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Wind power could be blowing up job creation in Texas, experts say U.S. Air Force photo/Lance Cheung
Mr. Damien Cuello uses the more than 110-foot high view from a 900kW wind turbine to get a better visual inspection of the other 900kW turbine and four other 225kW turbines at 45th Operations Group Detachment 2, Ascension Auxiliary Airfield (AAF), South Atlantic Ocean. The power house operator/ mechanical associate is tethered and stands on the drive-line to get parallel views of the other generator housings. Mr. Cuello is a Computer Sciences Raytheon contract associate in charge of maintenance for the 6-wind turbine facility. The wind turbines work in parallel with low-load diesel generators powering the airfield, Space Command sites and facilities, and a royal air force airfield facility on the island. Ascension AAF's award winning economical self-sufficiency solutions also includes drinking water production and waste water treatment. The mission of Det. 2 is support of eastern range space launches by collecting and disseminating radar, telemetry and tracking data. Ascension island is 35 square miles in a remote island location midway between Brazil and Angola. The nearest country is Liberia - 1000 miles away. (U.S. Air Force photo/Lance Cheung)

Wind farms are reportedly redefining Texas’ energy industry, and experts say they may be blowing up jobs along they way.

Earlier this year, the allegedly greener form of energy officially passed up coal in terms of kilowatts produced as a source of energy for the Lone Star State, and, as more coal plants close, more wind turbines are said to be springing up on plains and hillsides, like metal trees or flowers dotting the landscape.

RELATED: Wind blows past coal as an energy source for the first time in Texas’ history

Industry experts say wind power may also come with an advantage over oil and gas, with some going as far as to claim working in wind to be much safer.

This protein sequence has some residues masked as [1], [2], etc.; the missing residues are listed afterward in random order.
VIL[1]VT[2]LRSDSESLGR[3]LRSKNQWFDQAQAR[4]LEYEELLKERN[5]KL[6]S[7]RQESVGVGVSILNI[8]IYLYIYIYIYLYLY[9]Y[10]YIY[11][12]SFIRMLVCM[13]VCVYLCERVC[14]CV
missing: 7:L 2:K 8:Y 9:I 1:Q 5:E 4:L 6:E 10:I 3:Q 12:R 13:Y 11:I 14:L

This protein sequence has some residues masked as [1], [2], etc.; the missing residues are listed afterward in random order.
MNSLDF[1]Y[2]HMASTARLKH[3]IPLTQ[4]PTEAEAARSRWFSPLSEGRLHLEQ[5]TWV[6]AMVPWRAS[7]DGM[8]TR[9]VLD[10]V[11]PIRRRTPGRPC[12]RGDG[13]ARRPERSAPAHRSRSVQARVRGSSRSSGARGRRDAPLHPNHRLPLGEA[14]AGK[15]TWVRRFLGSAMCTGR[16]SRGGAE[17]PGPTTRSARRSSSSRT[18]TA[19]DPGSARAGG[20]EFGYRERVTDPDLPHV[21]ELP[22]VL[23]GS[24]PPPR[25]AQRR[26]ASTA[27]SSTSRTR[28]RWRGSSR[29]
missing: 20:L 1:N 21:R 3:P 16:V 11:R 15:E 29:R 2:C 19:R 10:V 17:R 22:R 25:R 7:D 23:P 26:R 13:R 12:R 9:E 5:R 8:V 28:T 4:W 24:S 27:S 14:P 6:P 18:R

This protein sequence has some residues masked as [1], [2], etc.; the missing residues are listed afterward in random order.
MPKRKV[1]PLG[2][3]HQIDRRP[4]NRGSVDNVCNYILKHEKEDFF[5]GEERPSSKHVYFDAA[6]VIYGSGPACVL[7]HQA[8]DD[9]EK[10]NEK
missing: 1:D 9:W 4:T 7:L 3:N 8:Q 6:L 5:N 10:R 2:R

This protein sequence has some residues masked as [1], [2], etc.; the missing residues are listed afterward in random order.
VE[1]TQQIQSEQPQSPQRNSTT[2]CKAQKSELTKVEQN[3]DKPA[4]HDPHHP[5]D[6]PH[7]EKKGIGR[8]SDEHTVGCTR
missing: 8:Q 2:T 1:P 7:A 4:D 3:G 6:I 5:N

“The wind industry has changed my life, and it’s changed it for the better,” James Beall said in an interview with Inside Climate News.

Beall said he works in the wind industry and teaches interested college students how to become wind technicians, the same way he did after the birth of his son led him to take a break from the work force and his previous life as an electrician.

According to the federal government’s Office of Energy Efficiency and Renewable Energy, wind power provides anywhere from 12 percent to half of energy for the Texas grid, depending on the season and level of overall demand.

Furthermore, according to the Bureau of Labor Statistics, green jobs in America are in high demand:

Photovoltaic panel installers and wind technicians are reportedly among the top positions with a need for skilled labor as the renewable energy industry grows, with a wind technician making an average salary of over $50,000 per year.

Some say this could explain why wind power is receiving bipartisan support from those who see it not as a political issue, but, rather, as an opportunity to make money.

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Thanks to tax incentives, for example, which will allegedly allow the sector to keep blowing up growth, the wind industry could generate a lot more revenue and opportunities for the state in years to come if it continues on its present upward path.

RELATED: This Texas city has a pioneering approach to energy

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